# Einstein-Infeld-Hoffmann (EIH) Lagrangian for a Test-Particle as Limit of Schwarzschild-Geodesic

Consider a test particle of mass $$m$$ which is in orbit around a spherical-symmetric body with mass $$M$$. It therefore has a position as described by the coordinates $$r,\phi$$, and its motion can be described by the Lagrangian $$L$$ of the Einstein-Infeld-Hoffmann-Equations:

$$L = \frac{mv^2}{2}+ \frac{GmM}{r}+\frac{mv^4}{8c^2} + \frac{3GmMv^2}{2c^2r}-\frac{kmM\left(m+M\right)}{2c^2r^2},\tag{1}$$

where $$v$$ is the particles velocity.

But the orbit of the test-particle can also be described by the Schwarzschild-Metric and the corresponding Lagrangian $$\mathcal{L}$$

$$\mathcal{L} = -\frac{1}{2}\left[-\left(1-\frac{2 G M}{c^2 r}\right) c^2 \dot{t}^2 + \left(1-\frac{2 G M}{c^2 r}\right)^{-1}\dot{r}^2 + r^2 \dot{\varphi^2}\right].\tag{2}$$

Where the dot denotes the derivative with respect to the proper time of the particle $$\tau$$ along the world line.

I know that the Newtonian Lagrangian for a testparticle can be derived by requiring $$\frac{v}{c}\rightarrow 0$$.

Since $$L$$ simply adds some extra terms to the Lagrangian, it should be possible to do something similar here.

But what kind of expansion is needed to arrive at $$L$$ from $$\mathcal{L}$$?

TL;DR: OP's Lagrangians (1) & (2) are not directly related beyond the 0PN approximation.

1. OP's eq. (2) is (up to normalization) a gauge-fixed version of the square root action \begin{align} L_0~=~~~~&-mc\sqrt{-g_{\mu\nu}\dot{x}^{\mu}\dot{x}^{\nu}}\cr ~\stackrel{\text{static gauge}}{=}&-mc\sqrt{g_{00}-v^2 +{\cal O}(1PN)}\cr ~=~~~~&-mc^2+\frac{1}{2}mv^2+ \frac{GMm}{r} +{\cal O}(1PN) \end{align} \tag{2'} for a massive point particle, cf. e.g. this related Phys.SE post. To 0PN order eq. (2') agrees with OP's Lagrangian (1) up to the rest energy $$E_0=mc^2$$, which can be ignored.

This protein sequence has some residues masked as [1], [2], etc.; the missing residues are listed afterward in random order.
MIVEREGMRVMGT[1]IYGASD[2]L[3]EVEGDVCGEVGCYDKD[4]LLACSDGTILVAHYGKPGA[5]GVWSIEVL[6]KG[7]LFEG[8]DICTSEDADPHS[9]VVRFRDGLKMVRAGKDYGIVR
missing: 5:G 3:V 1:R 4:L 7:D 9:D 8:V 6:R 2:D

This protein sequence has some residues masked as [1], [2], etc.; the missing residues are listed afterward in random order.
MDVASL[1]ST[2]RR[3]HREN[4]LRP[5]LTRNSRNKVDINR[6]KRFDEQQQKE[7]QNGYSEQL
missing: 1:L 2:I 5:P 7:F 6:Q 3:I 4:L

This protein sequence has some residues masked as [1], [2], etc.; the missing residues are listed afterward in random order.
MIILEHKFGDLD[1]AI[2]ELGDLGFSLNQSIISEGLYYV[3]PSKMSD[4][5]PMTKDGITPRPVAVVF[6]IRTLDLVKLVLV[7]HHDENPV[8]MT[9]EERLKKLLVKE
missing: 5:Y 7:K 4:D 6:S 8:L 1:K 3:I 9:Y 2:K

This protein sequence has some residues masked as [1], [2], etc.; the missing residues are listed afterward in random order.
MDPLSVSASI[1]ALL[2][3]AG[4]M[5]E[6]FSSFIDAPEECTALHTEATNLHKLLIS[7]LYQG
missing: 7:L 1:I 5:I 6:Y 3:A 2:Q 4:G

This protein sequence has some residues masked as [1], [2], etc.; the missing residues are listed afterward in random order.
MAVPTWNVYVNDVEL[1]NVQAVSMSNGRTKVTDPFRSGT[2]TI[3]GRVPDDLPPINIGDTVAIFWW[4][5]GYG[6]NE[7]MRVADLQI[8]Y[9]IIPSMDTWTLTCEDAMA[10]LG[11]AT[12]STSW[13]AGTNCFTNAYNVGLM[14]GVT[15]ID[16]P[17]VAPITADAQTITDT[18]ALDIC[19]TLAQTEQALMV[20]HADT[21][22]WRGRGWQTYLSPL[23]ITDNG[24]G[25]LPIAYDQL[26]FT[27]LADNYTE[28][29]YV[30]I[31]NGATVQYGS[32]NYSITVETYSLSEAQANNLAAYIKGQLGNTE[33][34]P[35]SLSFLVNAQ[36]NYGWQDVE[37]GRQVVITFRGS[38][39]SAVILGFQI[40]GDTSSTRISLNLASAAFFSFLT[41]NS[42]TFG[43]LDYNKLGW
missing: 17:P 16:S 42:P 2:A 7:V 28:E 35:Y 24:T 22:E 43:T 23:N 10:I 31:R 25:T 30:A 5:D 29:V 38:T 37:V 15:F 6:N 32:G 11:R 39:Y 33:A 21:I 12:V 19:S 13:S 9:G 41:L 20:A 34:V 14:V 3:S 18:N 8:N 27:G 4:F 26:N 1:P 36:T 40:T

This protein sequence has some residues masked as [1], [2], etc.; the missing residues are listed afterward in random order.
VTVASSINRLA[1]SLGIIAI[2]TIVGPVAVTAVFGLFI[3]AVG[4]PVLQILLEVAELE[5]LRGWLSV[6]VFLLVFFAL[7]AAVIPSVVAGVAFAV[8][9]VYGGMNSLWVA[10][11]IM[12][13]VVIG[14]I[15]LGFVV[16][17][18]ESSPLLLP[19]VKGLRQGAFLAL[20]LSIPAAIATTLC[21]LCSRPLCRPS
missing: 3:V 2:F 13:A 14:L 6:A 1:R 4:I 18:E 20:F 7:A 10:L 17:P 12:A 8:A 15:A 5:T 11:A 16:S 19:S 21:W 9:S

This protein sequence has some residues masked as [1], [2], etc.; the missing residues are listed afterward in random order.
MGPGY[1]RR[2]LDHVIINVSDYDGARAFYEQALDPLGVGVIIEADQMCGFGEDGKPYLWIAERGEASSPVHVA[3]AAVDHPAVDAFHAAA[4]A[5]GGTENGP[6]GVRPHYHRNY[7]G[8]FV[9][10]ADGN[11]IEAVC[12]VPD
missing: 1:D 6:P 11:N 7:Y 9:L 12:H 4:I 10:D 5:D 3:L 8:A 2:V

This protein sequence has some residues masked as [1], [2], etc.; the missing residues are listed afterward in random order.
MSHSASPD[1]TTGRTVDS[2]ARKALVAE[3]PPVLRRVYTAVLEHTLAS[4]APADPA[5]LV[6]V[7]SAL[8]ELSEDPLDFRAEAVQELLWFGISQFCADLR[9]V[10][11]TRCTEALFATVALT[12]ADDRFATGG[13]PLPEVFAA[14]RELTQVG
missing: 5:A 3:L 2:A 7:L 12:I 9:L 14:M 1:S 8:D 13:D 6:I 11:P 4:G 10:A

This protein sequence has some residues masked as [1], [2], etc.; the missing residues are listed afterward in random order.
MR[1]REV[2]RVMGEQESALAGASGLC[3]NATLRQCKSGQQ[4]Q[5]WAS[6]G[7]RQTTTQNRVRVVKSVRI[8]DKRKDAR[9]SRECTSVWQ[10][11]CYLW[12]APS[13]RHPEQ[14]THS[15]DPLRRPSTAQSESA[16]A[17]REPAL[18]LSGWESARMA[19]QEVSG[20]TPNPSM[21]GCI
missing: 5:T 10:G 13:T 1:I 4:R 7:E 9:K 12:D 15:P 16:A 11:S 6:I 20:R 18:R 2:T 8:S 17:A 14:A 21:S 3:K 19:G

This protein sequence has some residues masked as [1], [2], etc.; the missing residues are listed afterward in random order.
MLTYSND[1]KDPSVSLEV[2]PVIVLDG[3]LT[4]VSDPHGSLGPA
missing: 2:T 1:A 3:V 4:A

2. Let us mention that OP's version of the EIH Lagrangian (1) is under the extra assumption $$\frac{m}{M}\ll 1$$, so that $$\frac{V}{v}\simeq \frac{m}{M}\ll 1$$. The EIH Lagrangian is derived in the 1PN approximation.

3. The EIH Lagrangian consists not just of the matter action of the point particle(s), but it also contains a term from the metric tensor field. The latter is some gauge-fixed, linearized, truncated remnant of the Einstein-Hilbert action. $$\leftarrow$$ This in principle answers OP's main question in the negative.

4. For a derivation of the EIH Lagrangian, see e.g. Refs. 1 & 2.

References:

1. M. Maggiore, Gravitational Waves: Volume 1: Theory and Experiments, 2008; eq. (5.54).

2. W.D. Goldberger & I.Z. Rothstein, An Effective Field Theory of Gravity for Extended Objects, Phys. Rev. D 73 (2006) 104029, arXiv:hep-th/0409156; eq. (40).